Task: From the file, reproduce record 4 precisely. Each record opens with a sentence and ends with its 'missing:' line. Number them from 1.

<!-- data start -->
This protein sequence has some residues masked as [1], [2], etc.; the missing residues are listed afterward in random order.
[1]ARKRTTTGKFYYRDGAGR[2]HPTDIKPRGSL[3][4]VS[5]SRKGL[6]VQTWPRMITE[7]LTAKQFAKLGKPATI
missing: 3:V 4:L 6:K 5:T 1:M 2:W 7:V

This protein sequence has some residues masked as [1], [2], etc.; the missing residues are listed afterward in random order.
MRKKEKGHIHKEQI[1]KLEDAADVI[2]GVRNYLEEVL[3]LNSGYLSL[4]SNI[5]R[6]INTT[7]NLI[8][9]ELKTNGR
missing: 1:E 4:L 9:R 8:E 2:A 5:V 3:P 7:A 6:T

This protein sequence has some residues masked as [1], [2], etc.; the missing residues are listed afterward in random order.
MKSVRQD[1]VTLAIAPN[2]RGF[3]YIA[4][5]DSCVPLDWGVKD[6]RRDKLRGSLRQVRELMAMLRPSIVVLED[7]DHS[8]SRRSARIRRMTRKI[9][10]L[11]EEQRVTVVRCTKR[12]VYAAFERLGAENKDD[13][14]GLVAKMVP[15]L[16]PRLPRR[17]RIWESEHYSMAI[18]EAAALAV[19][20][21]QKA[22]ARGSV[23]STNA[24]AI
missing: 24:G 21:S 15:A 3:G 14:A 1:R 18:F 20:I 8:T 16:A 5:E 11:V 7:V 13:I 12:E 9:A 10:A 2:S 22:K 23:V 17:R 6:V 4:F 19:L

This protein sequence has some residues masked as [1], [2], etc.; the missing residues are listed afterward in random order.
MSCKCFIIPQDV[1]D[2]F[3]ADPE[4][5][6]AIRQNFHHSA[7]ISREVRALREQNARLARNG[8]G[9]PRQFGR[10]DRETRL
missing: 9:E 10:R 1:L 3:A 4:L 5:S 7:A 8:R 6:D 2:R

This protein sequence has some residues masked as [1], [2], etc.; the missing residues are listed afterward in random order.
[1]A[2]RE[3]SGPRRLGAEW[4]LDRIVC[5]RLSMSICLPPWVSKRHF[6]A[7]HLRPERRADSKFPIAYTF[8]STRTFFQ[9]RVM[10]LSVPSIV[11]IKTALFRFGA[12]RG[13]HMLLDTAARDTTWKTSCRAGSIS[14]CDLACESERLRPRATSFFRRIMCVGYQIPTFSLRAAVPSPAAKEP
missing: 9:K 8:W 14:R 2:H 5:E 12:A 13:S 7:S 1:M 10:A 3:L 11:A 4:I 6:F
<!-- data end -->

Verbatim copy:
This protein sequence has some residues masked as [1], [2], etc.; the missing residues are listed afterward in random order.
MSCKCFIIPQDV[1]D[2]F[3]ADPE[4][5][6]AIRQNFHHSA[7]ISREVRALREQNARLARNG[8]G[9]PRQFGR[10]DRETRL
missing: 9:E 10:R 1:L 3:A 4:L 5:S 7:A 8:R 6:D 2:R